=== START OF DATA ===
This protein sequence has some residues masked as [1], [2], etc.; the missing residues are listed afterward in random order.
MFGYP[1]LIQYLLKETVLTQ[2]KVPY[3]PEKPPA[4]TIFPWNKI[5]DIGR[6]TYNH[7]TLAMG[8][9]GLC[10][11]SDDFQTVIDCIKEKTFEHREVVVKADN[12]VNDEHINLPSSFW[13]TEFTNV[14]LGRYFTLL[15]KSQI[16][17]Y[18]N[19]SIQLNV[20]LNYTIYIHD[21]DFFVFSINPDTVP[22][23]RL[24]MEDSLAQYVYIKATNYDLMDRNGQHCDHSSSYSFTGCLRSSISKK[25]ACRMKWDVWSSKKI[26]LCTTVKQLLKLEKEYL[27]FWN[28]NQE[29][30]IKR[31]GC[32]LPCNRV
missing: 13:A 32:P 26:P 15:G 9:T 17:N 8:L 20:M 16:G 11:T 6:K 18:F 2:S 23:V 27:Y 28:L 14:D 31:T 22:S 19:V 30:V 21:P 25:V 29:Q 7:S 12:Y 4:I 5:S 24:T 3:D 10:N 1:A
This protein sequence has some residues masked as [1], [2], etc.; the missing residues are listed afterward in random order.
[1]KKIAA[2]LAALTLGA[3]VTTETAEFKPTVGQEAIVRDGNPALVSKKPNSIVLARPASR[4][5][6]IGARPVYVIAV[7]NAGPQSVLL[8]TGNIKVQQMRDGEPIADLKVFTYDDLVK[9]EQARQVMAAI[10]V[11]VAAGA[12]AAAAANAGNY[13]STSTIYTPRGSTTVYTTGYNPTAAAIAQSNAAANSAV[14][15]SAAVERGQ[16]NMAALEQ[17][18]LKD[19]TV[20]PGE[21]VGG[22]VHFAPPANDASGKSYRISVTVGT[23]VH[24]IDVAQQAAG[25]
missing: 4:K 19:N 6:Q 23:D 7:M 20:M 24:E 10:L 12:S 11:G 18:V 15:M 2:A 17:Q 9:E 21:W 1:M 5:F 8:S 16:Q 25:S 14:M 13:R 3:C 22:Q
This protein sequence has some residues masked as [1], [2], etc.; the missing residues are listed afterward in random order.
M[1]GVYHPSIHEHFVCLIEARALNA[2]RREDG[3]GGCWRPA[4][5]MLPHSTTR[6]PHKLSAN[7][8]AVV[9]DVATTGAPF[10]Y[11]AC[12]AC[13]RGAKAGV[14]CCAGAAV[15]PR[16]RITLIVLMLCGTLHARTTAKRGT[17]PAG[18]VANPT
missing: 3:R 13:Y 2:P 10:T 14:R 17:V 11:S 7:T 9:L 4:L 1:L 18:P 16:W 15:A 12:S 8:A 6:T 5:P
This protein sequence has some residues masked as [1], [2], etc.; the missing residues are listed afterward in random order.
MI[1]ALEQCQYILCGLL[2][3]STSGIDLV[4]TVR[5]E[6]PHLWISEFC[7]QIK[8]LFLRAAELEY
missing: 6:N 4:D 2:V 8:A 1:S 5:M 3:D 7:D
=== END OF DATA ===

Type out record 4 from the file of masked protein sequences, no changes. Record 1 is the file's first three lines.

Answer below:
This protein sequence has some residues masked as [1], [2], etc.; the missing residues are listed afterward in random order.
MI[1]ALEQCQYILCGLL[2][3]STSGIDLV[4]TVR[5]E[6]PHLWISEFC[7]QIK[8]LFLRAAELEY
missing: 6:N 4:D 2:V 8:A 1:S 5:M 3:D 7:D